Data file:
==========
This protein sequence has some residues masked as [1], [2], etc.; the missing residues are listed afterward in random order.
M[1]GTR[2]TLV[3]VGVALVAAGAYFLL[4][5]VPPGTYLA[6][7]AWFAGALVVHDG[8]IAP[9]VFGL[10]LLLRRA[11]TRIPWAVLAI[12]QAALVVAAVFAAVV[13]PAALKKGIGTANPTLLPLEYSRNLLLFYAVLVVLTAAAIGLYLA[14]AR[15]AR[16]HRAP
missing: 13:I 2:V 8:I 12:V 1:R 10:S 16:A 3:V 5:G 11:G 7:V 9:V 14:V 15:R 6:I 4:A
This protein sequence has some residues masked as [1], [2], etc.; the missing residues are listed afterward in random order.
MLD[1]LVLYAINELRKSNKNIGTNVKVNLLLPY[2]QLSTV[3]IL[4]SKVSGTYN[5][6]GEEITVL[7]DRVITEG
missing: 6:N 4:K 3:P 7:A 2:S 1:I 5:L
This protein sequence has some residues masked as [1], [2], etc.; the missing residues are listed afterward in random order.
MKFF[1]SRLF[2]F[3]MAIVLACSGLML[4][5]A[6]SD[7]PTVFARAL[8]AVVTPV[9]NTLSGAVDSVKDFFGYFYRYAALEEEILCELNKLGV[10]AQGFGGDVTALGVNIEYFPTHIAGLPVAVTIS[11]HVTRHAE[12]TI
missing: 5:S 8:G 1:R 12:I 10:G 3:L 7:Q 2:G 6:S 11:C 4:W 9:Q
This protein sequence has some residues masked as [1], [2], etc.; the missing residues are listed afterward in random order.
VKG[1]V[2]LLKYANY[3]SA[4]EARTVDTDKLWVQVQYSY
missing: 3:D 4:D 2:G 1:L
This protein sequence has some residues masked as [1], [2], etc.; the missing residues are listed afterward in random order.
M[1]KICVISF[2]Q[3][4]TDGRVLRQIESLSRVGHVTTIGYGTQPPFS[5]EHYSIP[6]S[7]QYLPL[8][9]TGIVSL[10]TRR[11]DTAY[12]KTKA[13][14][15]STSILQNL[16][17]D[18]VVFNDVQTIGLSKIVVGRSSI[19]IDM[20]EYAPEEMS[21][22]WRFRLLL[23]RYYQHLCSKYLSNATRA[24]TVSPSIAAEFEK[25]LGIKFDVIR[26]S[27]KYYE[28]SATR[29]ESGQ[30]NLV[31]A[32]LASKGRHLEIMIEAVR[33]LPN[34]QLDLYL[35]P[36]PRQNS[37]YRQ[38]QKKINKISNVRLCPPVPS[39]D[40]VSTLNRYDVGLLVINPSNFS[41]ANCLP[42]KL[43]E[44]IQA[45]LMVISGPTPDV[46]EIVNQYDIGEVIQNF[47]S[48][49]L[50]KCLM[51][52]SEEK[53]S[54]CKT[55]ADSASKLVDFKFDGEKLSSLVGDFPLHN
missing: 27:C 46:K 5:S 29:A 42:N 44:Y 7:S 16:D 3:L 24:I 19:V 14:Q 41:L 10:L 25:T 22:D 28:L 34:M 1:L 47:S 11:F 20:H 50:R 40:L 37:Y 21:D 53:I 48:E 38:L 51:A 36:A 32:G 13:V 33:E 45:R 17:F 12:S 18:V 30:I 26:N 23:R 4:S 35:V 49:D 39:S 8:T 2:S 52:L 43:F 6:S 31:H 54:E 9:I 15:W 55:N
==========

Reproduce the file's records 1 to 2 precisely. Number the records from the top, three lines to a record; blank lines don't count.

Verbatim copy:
This protein sequence has some residues masked as [1], [2], etc.; the missing residues are listed afterward in random order.
M[1]GTR[2]TLV[3]VGVALVAAGAYFLL[4][5]VPPGTYLA[6][7]AWFAGALVVHDG[8]IAP[9]VFGL[10]LLLRRA[11]TRIPWAVLAI[12]QAALVVAAVFAAVV[13]PAALKKGIGTANPTLLPLEYSRNLLLFYAVLVVLTAAAIGLYLA[14]AR[15]AR[16]HRAP
missing: 13:I 2:V 8:I 12:V 1:R 10:S 16:A 3:V 5:G 11:G 7:V 9:V 14:V 15:R 6:I 4:A
This protein sequence has some residues masked as [1], [2], etc.; the missing residues are listed afterward in random order.
MLD[1]LVLYAINELRKSNKNIGTNVKVNLLLPY[2]QLSTV[3]IL[4]SKVSGTYN[5][6]GEEITVL[7]DRVITEG
missing: 6:N 4:K 3:P 7:A 2:S 1:I 5:L